Avatar: The Way Of The Water, James Cameron’s years-in-the-making Avatar sequel, only arrived in theaters about two weeks ago, yet it’s already become the second highest-grossing movie of the year, with a global box office of about $1.2 billion (less than $300 million shy of Top Gun: Maverick’s nearly $1.5 billion). While critical reviews of the film have been mixed, audiences have readily reimmersed themselves in the plight of the Na’vi, a.k.a. those Blue People. But there’s one plot point in particular that has caused some discord and anger amongst fans: Spider’s (Jack Champion) decision to save his father, Colonel Miles Quaritch (Stephen Lang).
While fans of the original 2009 film undoubtedly remember Quaritch as the villainous chief of security for Earth’s Resources Development Administration (RDA), Spider — Quaritch’s human son, who was abandoned on Pandora and taken in by Jake (Sam Worthington) and Neytiri (Zoe Saldaña) — is a new character in the film.
Though he has spent his life living among the Na’vi, Spider is forced to work against them when he is kidnapped by his father’s unit to act as a guide and translator. Ultimately, this complicated familial dynamic causes problems for both men, which leads to a life-or-death moment where Quaritch is drowning and his son is forced to choose whether to save his tormentous pops or let him die. After some deliberation, he opts for the former — a decision that has angered many viewers. In an interview with Variety, Rick Jaffa and Amanda Silver, The Way of the Water’s husband-and-wife screenwriting team, explained why they love that the moment had such an emotional impact on viewers — even if they disagreed with their decision.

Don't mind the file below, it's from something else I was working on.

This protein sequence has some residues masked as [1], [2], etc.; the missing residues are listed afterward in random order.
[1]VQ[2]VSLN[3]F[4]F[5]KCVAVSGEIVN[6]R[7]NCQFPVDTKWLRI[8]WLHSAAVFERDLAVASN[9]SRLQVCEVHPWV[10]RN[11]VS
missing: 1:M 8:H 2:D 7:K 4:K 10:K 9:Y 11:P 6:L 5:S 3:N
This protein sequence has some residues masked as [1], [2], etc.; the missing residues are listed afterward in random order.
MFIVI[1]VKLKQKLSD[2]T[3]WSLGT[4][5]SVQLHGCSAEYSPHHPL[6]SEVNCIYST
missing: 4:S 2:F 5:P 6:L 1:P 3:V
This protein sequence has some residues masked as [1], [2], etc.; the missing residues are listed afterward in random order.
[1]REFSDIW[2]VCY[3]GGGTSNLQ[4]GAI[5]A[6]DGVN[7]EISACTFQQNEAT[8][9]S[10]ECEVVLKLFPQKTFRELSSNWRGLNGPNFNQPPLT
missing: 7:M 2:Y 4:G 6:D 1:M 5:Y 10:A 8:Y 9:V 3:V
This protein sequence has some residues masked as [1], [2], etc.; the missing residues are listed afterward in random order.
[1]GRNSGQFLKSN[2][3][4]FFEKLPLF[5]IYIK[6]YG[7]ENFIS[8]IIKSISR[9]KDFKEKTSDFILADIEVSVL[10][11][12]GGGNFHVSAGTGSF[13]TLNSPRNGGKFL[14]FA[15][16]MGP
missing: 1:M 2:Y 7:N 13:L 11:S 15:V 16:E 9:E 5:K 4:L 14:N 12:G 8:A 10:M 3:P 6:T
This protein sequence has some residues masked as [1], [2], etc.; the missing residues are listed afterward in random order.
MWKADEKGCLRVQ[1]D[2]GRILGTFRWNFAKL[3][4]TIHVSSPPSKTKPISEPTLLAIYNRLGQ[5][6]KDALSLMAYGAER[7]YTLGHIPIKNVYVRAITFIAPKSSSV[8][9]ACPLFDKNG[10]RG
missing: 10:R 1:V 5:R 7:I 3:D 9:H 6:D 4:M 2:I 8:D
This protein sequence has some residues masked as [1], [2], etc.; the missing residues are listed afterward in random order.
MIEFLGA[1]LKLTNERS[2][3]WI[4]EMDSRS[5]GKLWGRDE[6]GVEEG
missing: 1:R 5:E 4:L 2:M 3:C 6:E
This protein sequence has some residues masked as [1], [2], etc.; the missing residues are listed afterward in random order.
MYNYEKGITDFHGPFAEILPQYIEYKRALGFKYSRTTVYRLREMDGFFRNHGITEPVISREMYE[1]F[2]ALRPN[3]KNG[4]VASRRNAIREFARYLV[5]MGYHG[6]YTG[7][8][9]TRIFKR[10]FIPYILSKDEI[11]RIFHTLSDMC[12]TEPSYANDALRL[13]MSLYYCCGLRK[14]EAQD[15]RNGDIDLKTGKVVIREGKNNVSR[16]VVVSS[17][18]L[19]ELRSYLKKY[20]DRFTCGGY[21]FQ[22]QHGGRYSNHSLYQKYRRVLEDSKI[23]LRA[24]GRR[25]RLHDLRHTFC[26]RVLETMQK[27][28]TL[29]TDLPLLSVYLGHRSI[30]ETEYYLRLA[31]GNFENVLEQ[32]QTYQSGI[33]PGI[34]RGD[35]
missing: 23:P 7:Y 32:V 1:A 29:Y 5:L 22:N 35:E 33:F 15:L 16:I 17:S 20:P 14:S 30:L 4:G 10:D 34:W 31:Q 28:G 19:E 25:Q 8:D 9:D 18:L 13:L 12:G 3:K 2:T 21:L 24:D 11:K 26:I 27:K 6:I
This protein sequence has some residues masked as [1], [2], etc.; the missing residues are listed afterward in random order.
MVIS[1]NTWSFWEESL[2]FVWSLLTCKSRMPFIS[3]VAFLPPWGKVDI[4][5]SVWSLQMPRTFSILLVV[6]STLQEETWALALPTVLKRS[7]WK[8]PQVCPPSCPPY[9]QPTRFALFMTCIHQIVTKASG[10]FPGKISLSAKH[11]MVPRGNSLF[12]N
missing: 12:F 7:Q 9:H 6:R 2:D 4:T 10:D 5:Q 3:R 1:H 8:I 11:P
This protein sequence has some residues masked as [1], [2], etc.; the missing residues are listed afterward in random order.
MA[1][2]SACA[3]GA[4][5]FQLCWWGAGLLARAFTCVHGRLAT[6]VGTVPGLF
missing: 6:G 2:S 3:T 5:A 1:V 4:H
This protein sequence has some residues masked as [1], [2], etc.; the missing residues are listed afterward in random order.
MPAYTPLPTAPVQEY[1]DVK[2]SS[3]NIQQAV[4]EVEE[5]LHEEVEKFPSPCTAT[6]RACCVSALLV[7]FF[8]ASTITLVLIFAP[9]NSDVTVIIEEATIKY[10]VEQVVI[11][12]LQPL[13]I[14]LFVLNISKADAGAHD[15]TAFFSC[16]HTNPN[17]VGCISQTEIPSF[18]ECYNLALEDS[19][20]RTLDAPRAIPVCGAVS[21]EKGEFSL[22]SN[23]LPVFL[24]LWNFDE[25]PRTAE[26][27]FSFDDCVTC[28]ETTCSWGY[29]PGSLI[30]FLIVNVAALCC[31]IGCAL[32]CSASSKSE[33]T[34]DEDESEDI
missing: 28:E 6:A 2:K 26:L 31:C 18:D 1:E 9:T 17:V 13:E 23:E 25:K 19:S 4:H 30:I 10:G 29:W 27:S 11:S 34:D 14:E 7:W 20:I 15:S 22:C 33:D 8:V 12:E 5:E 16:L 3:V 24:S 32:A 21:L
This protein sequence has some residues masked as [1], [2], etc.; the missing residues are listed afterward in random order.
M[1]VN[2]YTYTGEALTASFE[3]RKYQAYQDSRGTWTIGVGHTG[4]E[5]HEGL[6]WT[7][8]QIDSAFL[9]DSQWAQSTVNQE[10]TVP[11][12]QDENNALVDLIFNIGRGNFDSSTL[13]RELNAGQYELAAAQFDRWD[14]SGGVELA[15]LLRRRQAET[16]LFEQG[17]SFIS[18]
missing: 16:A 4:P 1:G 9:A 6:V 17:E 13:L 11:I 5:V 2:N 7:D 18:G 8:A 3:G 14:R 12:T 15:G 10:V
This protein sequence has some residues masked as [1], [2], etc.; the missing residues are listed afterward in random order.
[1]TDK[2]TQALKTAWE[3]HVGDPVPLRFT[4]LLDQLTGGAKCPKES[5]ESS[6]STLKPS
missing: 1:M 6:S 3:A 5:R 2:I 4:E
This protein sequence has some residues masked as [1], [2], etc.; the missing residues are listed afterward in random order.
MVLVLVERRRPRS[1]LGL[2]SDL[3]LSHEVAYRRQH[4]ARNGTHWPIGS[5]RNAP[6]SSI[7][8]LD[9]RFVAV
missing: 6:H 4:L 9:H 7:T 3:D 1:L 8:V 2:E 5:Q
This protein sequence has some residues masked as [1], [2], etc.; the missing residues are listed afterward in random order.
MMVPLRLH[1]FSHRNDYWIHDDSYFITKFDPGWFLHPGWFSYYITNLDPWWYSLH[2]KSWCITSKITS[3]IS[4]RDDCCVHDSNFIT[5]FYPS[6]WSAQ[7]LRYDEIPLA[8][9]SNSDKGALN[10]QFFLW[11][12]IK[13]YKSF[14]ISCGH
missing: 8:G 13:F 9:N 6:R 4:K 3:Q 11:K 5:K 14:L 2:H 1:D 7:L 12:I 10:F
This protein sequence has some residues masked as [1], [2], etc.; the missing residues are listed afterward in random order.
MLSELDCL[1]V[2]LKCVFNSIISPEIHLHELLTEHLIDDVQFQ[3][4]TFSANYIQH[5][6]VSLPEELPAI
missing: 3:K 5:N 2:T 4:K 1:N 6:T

“The movie allows Spider to explore these ambivalent feelings he’s having,” Silver told Variety of the moment where he must decide whether to let his father live. “I mean, I think it’s fine that the audience is like, ‘Don’t rescue him!’”
Still, both writers stand by their decision from a storytelling perspective. “[T]he idea that Spider is compelled to rescue Quaritch is interesting from a character point of view,” said Silver.
“It’s this father-son theme that we dive so deeply into,” added Jaffa, “no pun intended.”